Council consultation row over Garden Bridge

Written by on April 14, 2016 in Council, News - 4 Comments
Artist’ impression of the proposed south landing building of the Garden Bridge

Artist’ impression of the proposed south landing building of the Garden Bridge

Three Lambeth councillors have accused Jack Hopkins, their fellow councillor and cabinet member for regeneration, business and culture, of wilfully ignoring requests to engage with local elected members during consultations on the controversial Garden Bridge.

Councillors Kevin Craig, Jennifer Mosley and Ben Kind have “called in” a decision on the bridge by Lambeth council and their objections will be heard at a meeting of the council’s overview and scrutiny committee on 21 April. They represent Bishop’s ward where the southern end of the bridge would be.

They say they have “commissioned and reviewed analysis that indicates the overwhelming opposition to the Garden Bridge in our ward”.

The technical decision involves land owned by Lambeth and leased to Coin Street Community Builders (CSCB). The council plans to vary the terms of CSCB’s lease to allow part of the land to be used for a building at the southern end of the proposed bridge.

How the bridge came to be commissioned and how it will be paid for have been the subject of bitter accusations. Lambeth library campaigners, among others, say the money would be better spent on public services. The council says that the decision will not cost Lambeth anything.

The call-in expresses fears that Lambeth council could become liable if the Garden Bridge Trust (GBT) cannot raise enough money or if the bridge, once built, loses money.

“By prematurely confirming the heads of terms for the variation of the lease, LBL will have significantly weakened its negotiating position and potential for leverage in this respect,” say the three Bishop’s ward councillors.

The decision to allow a variation in the lease was taken by Cllr Hopkins alone. The  councillors say in their call-in that: “Such an important decision should be subject to detailed legal and democratic scrutiny and not as an unaccountable private variation of lease” between the council and CSCB.

The three say that the decision “lacks the requisite transparency” and that it is “unclear and unexplained why the decision has been delegated to the member with responsibility for jobs and growth (Cllr Hopkins’ title before cabinet responsibilities were rejigged this week), whereas this matter falls under the remit of the deputy leader, with responsibility for finance.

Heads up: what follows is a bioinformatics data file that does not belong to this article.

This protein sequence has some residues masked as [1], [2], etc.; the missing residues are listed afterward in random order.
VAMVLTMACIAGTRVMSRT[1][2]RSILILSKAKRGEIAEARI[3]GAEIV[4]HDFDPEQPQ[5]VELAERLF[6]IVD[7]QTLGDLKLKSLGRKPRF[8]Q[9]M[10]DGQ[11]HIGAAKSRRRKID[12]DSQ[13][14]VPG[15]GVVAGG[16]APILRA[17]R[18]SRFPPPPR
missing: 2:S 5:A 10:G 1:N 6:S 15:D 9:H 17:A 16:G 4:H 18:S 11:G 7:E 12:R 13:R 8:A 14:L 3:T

“We are also very concerned that it defers the next stages of negotiations, which are significant, to Lambeth officers and thereby is structured to avoid further scrutiny.”

The call-in says the bridge project is “highly politicised” and attracting significant public interest so it is critical that “all relevant decisions are undertaken with appropriate scrutiny, oversight and transparency”.

The proposed amended lease is described in the original report as “largely unaltered”. But the three councillors say this is “a wholly misleading and inaccurate summary”.

On consultation, they say: “The report presents a very misleading and confused picture in relation to the consultation process. Indeed, despite suggesting that there is no need for any consultation, the report still includes reference to that process.”

The call-in says that Cllr Hopkins “has wilfully ignored a significant number of requests by local elected members to engage during the consultation period.

“We are concerned that this is not in the public interest. Additionally, there has been

  1. a near absence of consultation with local communities by the GBT and Lambeth leadership;
  2. misrepresentation in the press of the extent of public opinion against the bridge.

They say the decision “proposes the loss of this green public open space for development with a building which serves no specific purpose in relation to the operational requirements of the bridge other than to provide an income stream” for CSCB and, apparently, Lambeth council.

The decision “sets a precedent of Lambeth signing over high value public land for development by a private trust, without a full and appropriate level of consultation and oversight by elected members.”

Lambeth council has granted planning permission for the bridge. The council says the proposed new building could only go ahead if the bridge is built and would be removed if it was not completed and that construction of the bridge and the building will not cost the council anything.